By Dr. Adrian Gropper

First Posted at The Health Care Blog on 3/18/2013

Adrian Gropper, contributor, The Health Care Blog

Adrian Gropper, contributor, The Health Care Blog

The EHR vendor lock-in business model is under attack by frustrated physicians and patients and the reality that health care cost and quality are more opaque than ever. Doug Fridsma of ONC politely talks of the need to move from vertical integration of health care services to horizontal integration where patients can choose with their feet. Farzad Mostashari calls for moral behavior and price transparency. The Society for Participatory Medicine says “Gimme My DAM Data” and Patient Privacy Rights asks HHS to allow physicians to prescribe health IT without interference from the institution or the vendor.

The vendors’ response is a charm offensive called CommonWell Health Alliance with a pastel .org website. The website is presumably the official source of information about CommonWell and it lays out the members’ strategy to preserve the vendor lock-in business model for a few $Billion more. Ok, maybe more than a few.

The core of the CommonWell strategy is to avoid giving patients their data in a timely and convenient way.

To maintain the vendor lock-in premium, CommonWell proposes yet another version of institutional control. Compare their vision with Direct Project that enables physicians and patients as first-class citizens or Blue Button+ .

To maintain an industry that derives 60% of revenues from interface and installation costs, CommonWell is designed to overlap and undercut the efforts of state Health information exchanges.

To ensure that the vendor lock-in mission stays on track, membership is restricted:

“The CommonWell Health Alliance is for healthcare information technology vendors. Other health system participants – such as payers, health systems, etc. – will realize the benefits of the Alliance’s efforts through their technology vendor’s participation.”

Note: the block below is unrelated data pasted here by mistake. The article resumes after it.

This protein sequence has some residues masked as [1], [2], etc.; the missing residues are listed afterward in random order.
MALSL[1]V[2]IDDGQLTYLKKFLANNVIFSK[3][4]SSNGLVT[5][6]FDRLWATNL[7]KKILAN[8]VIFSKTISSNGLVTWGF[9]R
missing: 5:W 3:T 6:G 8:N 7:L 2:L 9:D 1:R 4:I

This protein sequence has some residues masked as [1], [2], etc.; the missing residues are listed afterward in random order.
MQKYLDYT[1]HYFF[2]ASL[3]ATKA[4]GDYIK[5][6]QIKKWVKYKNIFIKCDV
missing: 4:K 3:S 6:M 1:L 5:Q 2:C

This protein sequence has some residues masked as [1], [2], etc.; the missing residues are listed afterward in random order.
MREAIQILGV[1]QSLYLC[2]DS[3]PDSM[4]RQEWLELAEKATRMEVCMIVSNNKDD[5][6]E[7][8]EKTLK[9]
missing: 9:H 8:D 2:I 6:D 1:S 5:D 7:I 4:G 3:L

Nonetheless, CommonWell does want to tackle 5 important problems. Reliable patient IDs, centralized authorization management, convenient accounting for disclosures, support for health record locator services and timely access to all clinical information are also the goal of patient, state and federal initiatives. These will be achieved through open discussion and limited regulation. ONC must use the tens of $Billions of incentives, CMS must use its leverage on state HIEs and Medicaid practices, and the massive Federal Health System (VA / DoD) must use the power of the purse to solve these problems in a sustainable way.

A sustainable solution to the 5 problems requires open discussion. CommonWell’s .org website does not have an open forum or a wiki. I propose #CommonWell as a good place to start the conversation around the 5 important problems that CommonWell has articulated: T1: PatientID; T2: Authorization; T3: Auditing; T4: Locator; T5: Clinical.

Beyond Twitter, where should the #CommonWell forum be hosted?

Adrian Gropper, MD is Chief Technical Officer of Patient Privacy Rights and participates in Blue Button+, Direct secure messaging governance efforts and the evolution of patient-directed health information exchange.